Difficult Decision on Tyroid Surgery of Expert Witness: Complication or Malpractice

  • Ali Rıza Tümer Hacettepe University Faculty of Medicine Department of Forensic Medicine, Ankara
  • Mahmut Şerif Yıldırım Hacettepe University Faculty of Medicine Department of Forensic Medicine
  • Savaş Koçak Retired Prof. of General Surgery, Ankara University Faculty of Medicine, Department of General Surgery, Ankara
Keywords: thyroidectomy, malpractice, forensic medicine

Abstract

Objective: Recurrent laryngeal nerve (RLN) paralysis and hypocalcemia following thyroid surgery have been designated as complication or malpractice. In this study, it was aimed to evaluate surgeons’ opinions towards RLN injury and hypocalcemia after bilateral subtotal thyroidectomy (BST) and total thyroidectomy (TT) in nodular goiter and thyroid carcinoma.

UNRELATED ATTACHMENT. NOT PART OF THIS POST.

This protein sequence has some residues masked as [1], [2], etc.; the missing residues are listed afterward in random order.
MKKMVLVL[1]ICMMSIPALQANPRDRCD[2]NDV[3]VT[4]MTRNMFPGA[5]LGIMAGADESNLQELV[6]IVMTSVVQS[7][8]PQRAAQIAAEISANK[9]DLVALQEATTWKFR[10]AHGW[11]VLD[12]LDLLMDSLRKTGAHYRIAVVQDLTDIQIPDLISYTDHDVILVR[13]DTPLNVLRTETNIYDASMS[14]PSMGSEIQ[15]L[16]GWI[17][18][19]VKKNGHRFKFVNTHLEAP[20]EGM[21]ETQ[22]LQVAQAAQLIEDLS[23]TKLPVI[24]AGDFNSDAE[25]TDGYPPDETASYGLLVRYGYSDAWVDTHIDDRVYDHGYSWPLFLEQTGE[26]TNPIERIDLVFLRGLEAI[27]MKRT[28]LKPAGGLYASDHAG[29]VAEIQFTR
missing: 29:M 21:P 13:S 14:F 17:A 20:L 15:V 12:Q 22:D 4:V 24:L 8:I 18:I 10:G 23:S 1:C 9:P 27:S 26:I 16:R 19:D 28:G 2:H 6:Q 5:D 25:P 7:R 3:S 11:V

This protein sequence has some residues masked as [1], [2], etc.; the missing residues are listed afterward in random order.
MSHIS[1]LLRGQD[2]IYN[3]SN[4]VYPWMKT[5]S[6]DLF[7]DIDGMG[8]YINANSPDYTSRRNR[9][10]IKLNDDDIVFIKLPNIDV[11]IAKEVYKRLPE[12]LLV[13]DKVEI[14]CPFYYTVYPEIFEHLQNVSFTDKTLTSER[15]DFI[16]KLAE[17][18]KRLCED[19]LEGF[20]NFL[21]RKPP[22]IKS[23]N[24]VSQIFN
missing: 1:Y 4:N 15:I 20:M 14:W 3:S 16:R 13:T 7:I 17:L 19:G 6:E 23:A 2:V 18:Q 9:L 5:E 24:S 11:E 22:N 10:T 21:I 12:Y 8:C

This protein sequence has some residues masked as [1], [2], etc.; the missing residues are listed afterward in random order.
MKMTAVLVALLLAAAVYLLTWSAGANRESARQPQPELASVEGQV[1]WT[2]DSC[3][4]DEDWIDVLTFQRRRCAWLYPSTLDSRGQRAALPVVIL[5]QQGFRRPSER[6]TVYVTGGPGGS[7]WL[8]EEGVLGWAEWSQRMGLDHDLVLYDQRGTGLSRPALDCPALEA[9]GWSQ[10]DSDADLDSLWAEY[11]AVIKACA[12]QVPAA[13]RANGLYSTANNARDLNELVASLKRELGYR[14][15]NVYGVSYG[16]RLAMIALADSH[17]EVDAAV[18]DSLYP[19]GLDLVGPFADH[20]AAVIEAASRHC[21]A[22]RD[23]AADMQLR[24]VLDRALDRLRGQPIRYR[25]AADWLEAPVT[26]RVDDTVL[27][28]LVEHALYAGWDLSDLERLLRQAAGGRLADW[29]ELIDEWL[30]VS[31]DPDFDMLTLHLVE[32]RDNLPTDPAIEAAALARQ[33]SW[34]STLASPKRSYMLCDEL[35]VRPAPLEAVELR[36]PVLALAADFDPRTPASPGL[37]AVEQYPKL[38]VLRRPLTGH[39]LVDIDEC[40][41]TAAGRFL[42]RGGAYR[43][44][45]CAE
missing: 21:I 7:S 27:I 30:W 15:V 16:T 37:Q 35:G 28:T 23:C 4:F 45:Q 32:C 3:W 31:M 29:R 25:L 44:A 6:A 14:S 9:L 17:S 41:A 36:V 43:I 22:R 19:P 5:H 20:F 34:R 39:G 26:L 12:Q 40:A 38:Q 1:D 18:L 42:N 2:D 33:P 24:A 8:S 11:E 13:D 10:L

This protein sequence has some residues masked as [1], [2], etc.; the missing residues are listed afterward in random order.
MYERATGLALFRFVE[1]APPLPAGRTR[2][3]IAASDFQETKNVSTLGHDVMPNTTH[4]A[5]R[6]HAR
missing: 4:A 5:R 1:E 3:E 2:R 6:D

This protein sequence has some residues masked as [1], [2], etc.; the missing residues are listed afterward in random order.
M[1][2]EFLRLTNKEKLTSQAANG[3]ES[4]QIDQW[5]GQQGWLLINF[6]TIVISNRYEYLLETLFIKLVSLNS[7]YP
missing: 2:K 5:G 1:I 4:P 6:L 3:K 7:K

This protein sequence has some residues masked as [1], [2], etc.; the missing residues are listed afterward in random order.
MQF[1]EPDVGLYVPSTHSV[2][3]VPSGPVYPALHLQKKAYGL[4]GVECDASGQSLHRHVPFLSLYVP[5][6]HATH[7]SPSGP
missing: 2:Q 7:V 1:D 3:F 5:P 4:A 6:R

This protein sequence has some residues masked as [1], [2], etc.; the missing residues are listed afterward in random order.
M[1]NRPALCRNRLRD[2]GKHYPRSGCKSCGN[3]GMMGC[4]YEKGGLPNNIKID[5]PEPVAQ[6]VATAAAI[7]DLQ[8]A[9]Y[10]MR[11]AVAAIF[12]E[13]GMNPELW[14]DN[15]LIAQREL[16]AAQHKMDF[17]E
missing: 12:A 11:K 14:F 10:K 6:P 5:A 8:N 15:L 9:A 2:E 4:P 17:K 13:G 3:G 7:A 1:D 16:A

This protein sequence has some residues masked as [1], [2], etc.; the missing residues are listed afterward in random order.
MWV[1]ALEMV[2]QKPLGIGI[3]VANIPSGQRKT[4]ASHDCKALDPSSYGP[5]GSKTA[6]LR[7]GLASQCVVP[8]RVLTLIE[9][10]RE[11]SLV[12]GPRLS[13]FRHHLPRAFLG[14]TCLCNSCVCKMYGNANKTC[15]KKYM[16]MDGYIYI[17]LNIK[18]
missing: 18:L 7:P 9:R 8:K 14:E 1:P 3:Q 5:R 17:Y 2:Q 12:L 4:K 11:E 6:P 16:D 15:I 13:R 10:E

Materials and Methods: We prepared a questionnaire to determine approaches of surgeons in such cases. We grouped the respondents according their thyroid surgery experiments and asked them to determine whether it is malpractice or complication in cases with unilateral or bilateral RLN paralysis and hypocalcemia after “bilateral subtotal thyroidectomy” and in cases with unilateral or bilateral RLN paralysis after “total thyroidectomy”.

Results: In all groups describing bilateral RLN injury was more common. Problems which are defined as “complication” in cancer patients, were more likely defined as “malpractice” in benign cases. However, these differences were generally not statistically significant.

Conclusion: There is no consensus about malpractice and complication discrimination among physicians. Every physician should evaluate every specific case in its own nature and conditions when asked to determine whether the case should be determined as complication or malpractice.

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Published
2017-10-29
How to Cite
Tümer, A., Yıldırım, M., & Koçak, S. (2017). Difficult Decision on Tyroid Surgery of Expert Witness: Complication or Malpractice. The Bulletin of Legal Medicine, 23(2), 89-92. https://doi.org/10.17986/blm.2017332861
Section
Research Articles